Denville school celebrates kids with autism and special needs, beaming not broken  

By Jillian Risberg

For 15 fantastic years, Celebrate the Children has helped autistic and special needs children realize their full potential while supporting all those who love them. 


The state-approved model school for ages 3-21 has grown from three students to 130 students serving 75 different districts across the Garden State, with an additional student from New York and one from Pennsylvania.  


According to Lauren Blaszak, CTC co-founder and executive director, the program has grown because of the methodology.  They utilize the DIR (Developmental, Individual Difference, Relationship-Based) intervention developed by Dr. Stanley Greenspan and Dr. Serena Wieder.


“DIR is different from other methodologies, it’s just really thinking about how you’re connecting with a child, building a relationship, thinking about the child’s individual profile, how is the child experiencing the world, then using that as a foundation to support their growth and development,” Blaszak says. 

Within this approach they presume competence in the children, the executive director says. 

Trish Boll of East Hanover can definitely attest to this.

Her daughter, Vickie started CTC in the summer of 2007. She chose the school after being blown away with Blaszak. 

The executive director asked what Vickie liked to do at home and Boll said she is obsessed with Elmo.

“Lauren picked up an Elmo doll and immediately started to engage with Vickie. Lauren expanded on the play and got Vickie to vocalize by making various noises with Elmo,” Boll says.  “Vickie’s eye contact was directly on Lauren. She was connected immediately. This had been a very difficult task for Vickie up until this point. Lauren explained the DIR/Floortime method that is used at Celebrate the Children.” 

She explained that it utilizes the power of relationships and human connections to help kids communicate, socialize and learn. 

“We were hooked,” Boll says.  “From this point on CTC was our new home away from home.”

Autism spectrum disorder (ASD) is a complex developmental disorder related to brain development that impairs the ability to communicate and interact with others.


More than 3.5 million Americans currently live with ASD, and 1 in 68 children are born with a variation of it, so you may certainly know someone on the spectrum.

Many people support the cause by wearing blue on April 2, Autism Awareness Day as Autism Speaks kicks off its yearly campaign, Light It Up Blue to help raise awareness for this important day.

“Individuals with autism may have a different way of thinking about things or expressing themselves but it’s a time to celebrate neurodiversity,” Blaszak says.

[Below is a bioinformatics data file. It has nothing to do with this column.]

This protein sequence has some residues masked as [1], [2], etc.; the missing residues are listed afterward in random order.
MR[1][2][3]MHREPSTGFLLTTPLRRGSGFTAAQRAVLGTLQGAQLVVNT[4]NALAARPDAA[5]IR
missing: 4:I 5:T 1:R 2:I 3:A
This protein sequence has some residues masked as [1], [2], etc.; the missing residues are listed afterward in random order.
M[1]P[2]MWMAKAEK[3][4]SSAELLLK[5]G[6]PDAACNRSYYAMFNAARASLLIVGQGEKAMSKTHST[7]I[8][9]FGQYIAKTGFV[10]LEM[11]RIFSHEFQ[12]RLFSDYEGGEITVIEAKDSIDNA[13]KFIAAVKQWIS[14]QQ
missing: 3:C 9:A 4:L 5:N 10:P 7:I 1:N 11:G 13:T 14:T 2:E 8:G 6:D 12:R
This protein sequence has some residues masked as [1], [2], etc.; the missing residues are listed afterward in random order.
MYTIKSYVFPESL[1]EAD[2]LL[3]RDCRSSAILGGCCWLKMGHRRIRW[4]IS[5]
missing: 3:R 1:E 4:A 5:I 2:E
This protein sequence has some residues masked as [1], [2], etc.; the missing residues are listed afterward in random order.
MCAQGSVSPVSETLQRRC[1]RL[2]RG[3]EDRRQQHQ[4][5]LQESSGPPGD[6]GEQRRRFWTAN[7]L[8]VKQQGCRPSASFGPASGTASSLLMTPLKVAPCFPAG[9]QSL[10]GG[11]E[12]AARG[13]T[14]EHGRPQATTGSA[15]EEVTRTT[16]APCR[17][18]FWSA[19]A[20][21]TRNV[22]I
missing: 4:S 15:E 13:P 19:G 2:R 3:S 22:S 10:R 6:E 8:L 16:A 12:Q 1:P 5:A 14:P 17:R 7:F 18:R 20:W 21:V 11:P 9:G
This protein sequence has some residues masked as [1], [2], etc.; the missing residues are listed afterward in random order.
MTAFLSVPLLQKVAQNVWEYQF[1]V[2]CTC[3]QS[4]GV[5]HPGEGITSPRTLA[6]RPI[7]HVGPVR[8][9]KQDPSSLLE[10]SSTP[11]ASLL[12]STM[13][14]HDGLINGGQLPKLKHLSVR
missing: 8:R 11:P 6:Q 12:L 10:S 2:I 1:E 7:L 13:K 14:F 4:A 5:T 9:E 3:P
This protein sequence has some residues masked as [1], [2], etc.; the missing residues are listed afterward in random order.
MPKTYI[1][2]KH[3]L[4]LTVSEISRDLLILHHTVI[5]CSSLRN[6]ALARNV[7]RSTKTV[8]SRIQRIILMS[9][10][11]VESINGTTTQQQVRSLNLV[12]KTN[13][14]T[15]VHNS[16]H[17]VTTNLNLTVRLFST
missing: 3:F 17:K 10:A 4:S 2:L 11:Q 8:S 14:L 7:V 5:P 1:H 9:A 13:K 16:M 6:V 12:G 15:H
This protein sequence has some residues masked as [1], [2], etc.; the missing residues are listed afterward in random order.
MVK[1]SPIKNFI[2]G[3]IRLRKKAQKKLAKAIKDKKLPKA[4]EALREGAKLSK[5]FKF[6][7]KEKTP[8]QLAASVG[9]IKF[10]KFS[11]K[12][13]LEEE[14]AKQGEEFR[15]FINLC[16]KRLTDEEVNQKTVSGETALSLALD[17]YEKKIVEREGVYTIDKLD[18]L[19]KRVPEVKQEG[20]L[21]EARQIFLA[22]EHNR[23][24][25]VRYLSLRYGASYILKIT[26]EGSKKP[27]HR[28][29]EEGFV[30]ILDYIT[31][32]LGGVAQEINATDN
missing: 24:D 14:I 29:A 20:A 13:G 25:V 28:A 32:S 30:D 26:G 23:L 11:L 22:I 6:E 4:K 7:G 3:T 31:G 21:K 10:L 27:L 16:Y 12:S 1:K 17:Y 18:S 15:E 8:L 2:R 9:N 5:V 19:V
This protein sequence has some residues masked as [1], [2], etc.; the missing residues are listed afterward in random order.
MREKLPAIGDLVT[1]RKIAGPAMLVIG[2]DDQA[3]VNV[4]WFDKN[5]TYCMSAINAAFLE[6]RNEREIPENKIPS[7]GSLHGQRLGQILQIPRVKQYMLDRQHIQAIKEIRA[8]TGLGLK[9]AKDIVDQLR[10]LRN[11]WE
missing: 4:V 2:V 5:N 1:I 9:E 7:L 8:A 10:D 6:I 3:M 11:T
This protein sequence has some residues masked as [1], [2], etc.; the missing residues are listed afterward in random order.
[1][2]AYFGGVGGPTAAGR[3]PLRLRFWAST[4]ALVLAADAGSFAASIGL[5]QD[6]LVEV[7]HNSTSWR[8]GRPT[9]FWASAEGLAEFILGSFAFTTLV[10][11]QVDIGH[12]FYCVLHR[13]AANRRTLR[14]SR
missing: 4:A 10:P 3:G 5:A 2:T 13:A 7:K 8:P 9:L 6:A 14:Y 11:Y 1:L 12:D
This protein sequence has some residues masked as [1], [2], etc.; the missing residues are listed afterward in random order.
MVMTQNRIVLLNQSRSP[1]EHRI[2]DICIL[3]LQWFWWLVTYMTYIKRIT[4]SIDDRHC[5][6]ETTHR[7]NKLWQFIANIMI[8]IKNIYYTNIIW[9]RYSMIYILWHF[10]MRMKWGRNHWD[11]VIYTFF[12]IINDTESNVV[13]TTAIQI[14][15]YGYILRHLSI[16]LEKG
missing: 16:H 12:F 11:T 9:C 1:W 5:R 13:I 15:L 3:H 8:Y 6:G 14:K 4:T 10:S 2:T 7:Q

“We don’t look at children who have autism or other special needs as having cognitive disorders, we look at it as more of a sensory motor challenge,” Blaszak says.  


According to the co-director, it’s a very big difference when you’re interacting and engaging a child and adapting a curriculum to their individual learning profile and working on their IEP Goals and Objectives.


According to Blaszak, within DIR, there’s the developmental approach versus a more behavioral type approach and not to say that one is better than the other.   

“I don’t believe that they should be so polarized and we actually work at our school to integrate different types of programs that will benefit the child,” she says.  


The CTC co-director calls ‘you’ve met a child with autism, you’ve met a child with autism’ a true statement.

“Each child is different and when you teach to the label, you don’t see the progress in the kids,” she says.  “You have to really take a look at their individual profile.”

The longstanding relationship with the school’s team of educators, doctors, etc. has meant so much to the Frick family

“CTC gave us a roadmap, training to reinforce therapies at home, a highly skilled and unbelievably creative staff who are dedicated to expanding each student’s unique strengths.  


According to Boll, Vickie has progressed tremendously academically. 

“My husband and I are not able to help with her math homework because it is well beyond our scope of understanding,” she says. “We never thought this would be possible for her when she was diagnosed with autism as a toddler. She wrote a speech for her eighth grade graduation that shows how amazing she is.”

Another important piece with DIR is the heavy focus on working with the family and emphasizing their involvement.

“Autism is not a 9 to 3 job and we do a lot of work at the school, not only with parent training and community outreach but parent coaching and making sure we have good relationships with the families,” Blaszak says.  

“If we’re rowing the boat together we’re going to get there quicker and if we’re not, then we’re not,” Blaszak tells the parents.  “So it’s critical that you’re involved.” 


For Mariana Zamora, CTC has been a sanctuary for her family, a home.


“Our son Gabriel [Gabby] does not suffer from autism, he was diagnosed with microcephaly at the age of two,” says Zamora, of Hackettstown. “It means his head is smaller than expected, resulting in a smaller brain causing multiple intellectual disabilities and global developmental delays.” 

The executive director says anytime you visit the school, you’re going to see parents and districts there.